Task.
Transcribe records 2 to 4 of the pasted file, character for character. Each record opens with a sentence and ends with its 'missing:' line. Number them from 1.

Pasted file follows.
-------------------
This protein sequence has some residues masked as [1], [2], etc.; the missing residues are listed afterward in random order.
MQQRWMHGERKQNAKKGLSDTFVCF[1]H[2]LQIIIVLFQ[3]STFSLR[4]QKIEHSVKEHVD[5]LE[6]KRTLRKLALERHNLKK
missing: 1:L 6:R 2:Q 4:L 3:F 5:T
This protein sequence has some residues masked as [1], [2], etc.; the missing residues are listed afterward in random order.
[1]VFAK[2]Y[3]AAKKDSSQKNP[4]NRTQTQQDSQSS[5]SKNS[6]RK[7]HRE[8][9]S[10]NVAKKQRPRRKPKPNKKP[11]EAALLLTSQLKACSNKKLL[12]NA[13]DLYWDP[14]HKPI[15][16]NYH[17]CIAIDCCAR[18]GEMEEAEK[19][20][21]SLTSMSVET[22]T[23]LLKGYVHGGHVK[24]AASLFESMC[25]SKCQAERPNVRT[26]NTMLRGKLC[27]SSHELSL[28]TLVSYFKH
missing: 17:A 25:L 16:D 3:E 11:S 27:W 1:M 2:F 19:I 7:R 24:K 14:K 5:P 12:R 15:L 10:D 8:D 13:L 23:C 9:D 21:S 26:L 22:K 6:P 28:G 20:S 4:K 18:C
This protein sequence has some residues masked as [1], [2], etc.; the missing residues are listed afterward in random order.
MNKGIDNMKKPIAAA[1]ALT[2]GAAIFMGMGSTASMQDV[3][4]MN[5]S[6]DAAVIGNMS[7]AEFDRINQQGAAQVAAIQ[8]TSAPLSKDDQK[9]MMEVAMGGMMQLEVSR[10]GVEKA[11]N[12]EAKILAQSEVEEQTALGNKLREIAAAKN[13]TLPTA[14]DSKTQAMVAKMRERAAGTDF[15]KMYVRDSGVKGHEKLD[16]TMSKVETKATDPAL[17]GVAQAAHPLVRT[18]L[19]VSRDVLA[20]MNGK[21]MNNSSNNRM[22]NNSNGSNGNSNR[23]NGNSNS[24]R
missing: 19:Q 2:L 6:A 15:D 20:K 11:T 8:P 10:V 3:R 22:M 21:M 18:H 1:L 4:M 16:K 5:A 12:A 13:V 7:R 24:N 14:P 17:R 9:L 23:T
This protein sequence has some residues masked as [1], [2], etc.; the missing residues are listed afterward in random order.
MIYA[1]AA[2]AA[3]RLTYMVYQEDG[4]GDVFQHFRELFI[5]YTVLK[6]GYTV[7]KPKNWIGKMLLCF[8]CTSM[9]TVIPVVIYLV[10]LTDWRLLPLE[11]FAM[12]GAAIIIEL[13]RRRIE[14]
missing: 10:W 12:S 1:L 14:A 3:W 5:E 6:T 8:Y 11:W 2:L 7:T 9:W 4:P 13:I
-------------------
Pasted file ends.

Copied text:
This protein sequence has some residues masked as [1], [2], etc.; the missing residues are listed afterward in random order.
[1]VFAK[2]Y[3]AAKKDSSQKNP[4]NRTQTQQDSQSS[5]SKNS[6]RK[7]HRE[8][9]S[10]NVAKKQRPRRKPKPNKKP[11]EAALLLTSQLKACSNKKLL[12]NA[13]DLYWDP[14]HKPI[15][16]NYH[17]CIAIDCCAR[18]GEMEEAEK[19][20][21]SLTSMSVET[22]T[23]LLKGYVHGGHVK[24]AASLFESMC[25]SKCQAERPNVRT[26]NTMLRGKLC[27]SSHELSL[28]TLVSYFKH
missing: 17:A 25:L 16:D 3:E 11:S 27:W 1:M 2:F 19:I 7:R 24:K 14:K 5:P 12:R 15:L 10:D 8:D 13:L 23:C 9:D 21:S 26:L 22:K 6:P 28:G 20:S 4:K 18:C
This protein sequence has some residues masked as [1], [2], etc.; the missing residues are listed afterward in random order.
MNKGIDNMKKPIAAA[1]ALT[2]GAAIFMGMGSTASMQDV[3][4]MN[5]S[6]DAAVIGNMS[7]AEFDRINQQGAAQVAAIQ[8]TSAPLSKDDQK[9]MMEVAMGGMMQLEVSR[10]GVEKA[11]N[12]EAKILAQSEVEEQTALGNKLREIAAAKN[13]TLPTA[14]DSKTQAMVAKMRERAAGTDF[15]KMYVRDSGVKGHEKLD[16]TMSKVETKATDPAL[17]GVAQAAHPLVRT[18]L[19]VSRDVLA[20]MNGK[21]MNNSSNNRM[22]NNSNGSNGNSNR[23]NGNSNS[24]R
missing: 19:Q 2:L 6:A 15:D 20:K 11:T 8:P 10:V 3:R 22:M 21:M 18:H 1:L 4:M 16:K 5:A 12:A 13:V 7:R 24:N 14:P 17:R 9:L 23:T
This protein sequence has some residues masked as [1], [2], etc.; the missing residues are listed afterward in random order.
MIYA[1]AA[2]AA[3]RLTYMVYQEDG[4]GDVFQHFRELFI[5]YTVLK[6]GYTV[7]KPKNWIGKMLLCF[8]CTSM[9]TVIPVVIYLV[10]LTDWRLLPLE[11]FAM[12]GAAIIIEL[13]RRRIE[14]
missing: 10:W 12:S 1:L 14:A 3:W 5:E 6:T 8:Y 11:W 2:L 7:T 9:W 4:P 13:I